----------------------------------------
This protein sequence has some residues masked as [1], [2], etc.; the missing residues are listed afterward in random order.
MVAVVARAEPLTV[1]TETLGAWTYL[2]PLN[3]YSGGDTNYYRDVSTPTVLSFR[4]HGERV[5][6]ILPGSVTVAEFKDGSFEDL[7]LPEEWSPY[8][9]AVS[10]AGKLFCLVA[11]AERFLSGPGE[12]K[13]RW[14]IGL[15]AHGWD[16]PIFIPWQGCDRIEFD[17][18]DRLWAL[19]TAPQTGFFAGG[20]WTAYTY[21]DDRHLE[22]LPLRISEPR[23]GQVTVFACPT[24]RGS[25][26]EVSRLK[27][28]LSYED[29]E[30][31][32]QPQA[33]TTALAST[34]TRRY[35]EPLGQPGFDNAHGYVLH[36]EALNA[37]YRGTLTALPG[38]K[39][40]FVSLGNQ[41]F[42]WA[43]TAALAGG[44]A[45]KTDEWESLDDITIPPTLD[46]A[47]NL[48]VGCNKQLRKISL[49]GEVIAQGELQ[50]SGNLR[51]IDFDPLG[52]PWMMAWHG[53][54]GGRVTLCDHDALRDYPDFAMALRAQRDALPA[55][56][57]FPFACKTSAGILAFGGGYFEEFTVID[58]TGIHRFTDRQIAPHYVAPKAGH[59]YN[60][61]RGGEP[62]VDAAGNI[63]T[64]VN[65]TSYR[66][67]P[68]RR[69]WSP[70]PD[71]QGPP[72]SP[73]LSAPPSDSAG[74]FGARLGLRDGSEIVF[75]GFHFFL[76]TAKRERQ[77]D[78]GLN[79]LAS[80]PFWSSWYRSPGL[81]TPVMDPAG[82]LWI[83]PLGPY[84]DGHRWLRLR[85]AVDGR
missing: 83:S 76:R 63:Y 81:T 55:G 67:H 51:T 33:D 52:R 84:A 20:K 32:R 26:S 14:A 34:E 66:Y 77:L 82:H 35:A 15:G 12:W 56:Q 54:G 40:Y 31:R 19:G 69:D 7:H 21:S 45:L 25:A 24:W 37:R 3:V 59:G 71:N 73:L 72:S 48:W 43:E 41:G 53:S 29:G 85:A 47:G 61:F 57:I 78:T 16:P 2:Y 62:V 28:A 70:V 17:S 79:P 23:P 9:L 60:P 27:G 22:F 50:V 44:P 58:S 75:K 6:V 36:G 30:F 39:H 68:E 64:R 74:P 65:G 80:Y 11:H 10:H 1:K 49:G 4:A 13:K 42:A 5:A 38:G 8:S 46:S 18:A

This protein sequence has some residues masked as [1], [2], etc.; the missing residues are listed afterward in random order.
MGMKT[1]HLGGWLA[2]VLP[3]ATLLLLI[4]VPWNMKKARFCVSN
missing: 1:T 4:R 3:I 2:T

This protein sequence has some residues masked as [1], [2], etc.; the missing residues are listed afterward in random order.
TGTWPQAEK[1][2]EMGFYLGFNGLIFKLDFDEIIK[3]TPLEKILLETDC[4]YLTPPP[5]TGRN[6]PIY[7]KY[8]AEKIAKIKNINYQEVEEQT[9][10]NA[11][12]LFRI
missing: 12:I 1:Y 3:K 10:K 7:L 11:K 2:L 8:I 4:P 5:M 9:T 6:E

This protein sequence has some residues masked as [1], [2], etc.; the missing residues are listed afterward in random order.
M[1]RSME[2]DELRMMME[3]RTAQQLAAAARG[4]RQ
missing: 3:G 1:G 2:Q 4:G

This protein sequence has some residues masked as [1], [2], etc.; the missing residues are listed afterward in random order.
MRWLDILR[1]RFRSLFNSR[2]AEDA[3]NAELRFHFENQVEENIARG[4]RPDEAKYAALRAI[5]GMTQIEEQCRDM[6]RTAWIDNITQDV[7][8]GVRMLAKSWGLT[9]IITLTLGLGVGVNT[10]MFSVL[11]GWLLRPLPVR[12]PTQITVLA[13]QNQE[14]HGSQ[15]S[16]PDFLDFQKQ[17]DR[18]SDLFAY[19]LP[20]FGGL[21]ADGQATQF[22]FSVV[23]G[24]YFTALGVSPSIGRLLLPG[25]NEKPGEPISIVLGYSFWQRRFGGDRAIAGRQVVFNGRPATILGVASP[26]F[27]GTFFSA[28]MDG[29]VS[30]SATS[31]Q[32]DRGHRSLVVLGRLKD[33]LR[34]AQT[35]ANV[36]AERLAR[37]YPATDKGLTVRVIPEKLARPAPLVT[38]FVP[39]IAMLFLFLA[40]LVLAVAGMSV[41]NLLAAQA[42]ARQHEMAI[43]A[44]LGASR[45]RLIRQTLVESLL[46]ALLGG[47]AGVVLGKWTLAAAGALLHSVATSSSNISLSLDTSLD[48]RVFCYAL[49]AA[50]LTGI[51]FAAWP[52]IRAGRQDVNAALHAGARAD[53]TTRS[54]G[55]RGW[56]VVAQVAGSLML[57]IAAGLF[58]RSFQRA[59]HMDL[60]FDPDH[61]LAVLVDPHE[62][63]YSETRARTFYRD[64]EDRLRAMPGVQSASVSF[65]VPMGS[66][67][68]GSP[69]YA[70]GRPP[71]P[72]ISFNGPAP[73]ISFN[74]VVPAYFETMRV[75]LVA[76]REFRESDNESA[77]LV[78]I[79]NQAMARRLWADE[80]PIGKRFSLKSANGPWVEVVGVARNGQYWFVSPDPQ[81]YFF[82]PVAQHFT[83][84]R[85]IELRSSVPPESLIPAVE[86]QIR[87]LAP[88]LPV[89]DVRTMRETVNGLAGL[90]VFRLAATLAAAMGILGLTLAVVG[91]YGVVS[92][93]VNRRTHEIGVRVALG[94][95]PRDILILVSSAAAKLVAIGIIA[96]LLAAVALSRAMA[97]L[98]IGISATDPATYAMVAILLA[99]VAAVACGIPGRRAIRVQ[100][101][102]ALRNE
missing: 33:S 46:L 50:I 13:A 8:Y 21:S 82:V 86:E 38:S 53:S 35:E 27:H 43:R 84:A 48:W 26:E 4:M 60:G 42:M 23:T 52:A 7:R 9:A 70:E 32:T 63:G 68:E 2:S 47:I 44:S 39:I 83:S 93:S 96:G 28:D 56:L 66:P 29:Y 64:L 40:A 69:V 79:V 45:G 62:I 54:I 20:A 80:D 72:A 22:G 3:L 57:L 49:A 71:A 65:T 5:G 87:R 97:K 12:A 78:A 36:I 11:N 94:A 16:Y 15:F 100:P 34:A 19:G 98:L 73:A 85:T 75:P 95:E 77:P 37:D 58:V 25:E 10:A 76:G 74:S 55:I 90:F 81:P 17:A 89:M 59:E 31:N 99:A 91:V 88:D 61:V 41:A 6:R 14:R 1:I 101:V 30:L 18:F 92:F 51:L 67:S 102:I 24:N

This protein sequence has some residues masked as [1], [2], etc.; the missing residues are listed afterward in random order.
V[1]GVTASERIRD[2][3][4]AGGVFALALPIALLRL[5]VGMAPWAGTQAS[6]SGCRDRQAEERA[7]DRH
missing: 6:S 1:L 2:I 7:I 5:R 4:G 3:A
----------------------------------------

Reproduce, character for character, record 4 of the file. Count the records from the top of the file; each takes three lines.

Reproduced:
This protein sequence has some residues masked as [1], [2], etc.; the missing residues are listed afterward in random order.
M[1]RSME[2]DELRMMME[3]RTAQQLAAAARG[4]RQ
missing: 3:G 1:G 2:Q 4:G